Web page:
Articles on Organizational TA
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One of the biggest difficulties facing people at work is how to deal with people when we differ with them or when they differ with us. How do we manage dialogue with each other even if we disagree and how do we manage to get to a win-win process?
Unfortunately, we tend to leave situations rather than deal with them. When this happens we become less and less likely to address the issues, either because we believe we are over sensitive, or because we are scared of the outcome.
Whilst conflict does not necessarily mean being angry, the way we think about anger will have an affect on the way we experience conflict situations. If anger is viewed as something to be avoided, is negative, means we don't care, needs to be met with anger etc. then this will influence how we view conflict and whether or not we avoid it, become aggressive, or are assertive.
There are many schools of thought about the causes of anger, aggression and violence. Some say it is instinctive and others say it is learned. Whichever theory is favoured these feelings and actions need to be dealt with by us all at different times. How we respond today will depend on how we were encouraged to respond in childhood in our family of origin, our neighbourhood and in our culture. For example, shyness and tenderness are often approved of in women, anger is not. Yet in many situations, anger or indignation is the most authentic response.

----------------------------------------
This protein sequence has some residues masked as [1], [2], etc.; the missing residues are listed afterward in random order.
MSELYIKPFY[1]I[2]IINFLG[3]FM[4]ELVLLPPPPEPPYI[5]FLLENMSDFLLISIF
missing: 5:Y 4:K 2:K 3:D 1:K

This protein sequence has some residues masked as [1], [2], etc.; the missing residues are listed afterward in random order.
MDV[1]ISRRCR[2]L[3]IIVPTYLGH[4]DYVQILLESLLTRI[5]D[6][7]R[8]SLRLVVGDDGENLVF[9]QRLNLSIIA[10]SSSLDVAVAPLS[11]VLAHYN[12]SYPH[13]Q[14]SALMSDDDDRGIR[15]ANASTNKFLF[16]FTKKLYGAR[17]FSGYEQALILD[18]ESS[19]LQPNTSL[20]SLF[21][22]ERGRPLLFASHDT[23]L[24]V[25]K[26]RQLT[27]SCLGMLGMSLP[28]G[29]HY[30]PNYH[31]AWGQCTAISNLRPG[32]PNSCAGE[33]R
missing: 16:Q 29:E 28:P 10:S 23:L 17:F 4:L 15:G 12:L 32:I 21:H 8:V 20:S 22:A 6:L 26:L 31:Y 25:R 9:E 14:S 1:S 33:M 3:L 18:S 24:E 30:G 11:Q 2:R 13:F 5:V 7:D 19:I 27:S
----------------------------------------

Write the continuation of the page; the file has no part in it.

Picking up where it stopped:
Whether male or female, if we have been taught to repress anger then we can internalise these feelings. Internalised anger brings on depression and self-deprecation.
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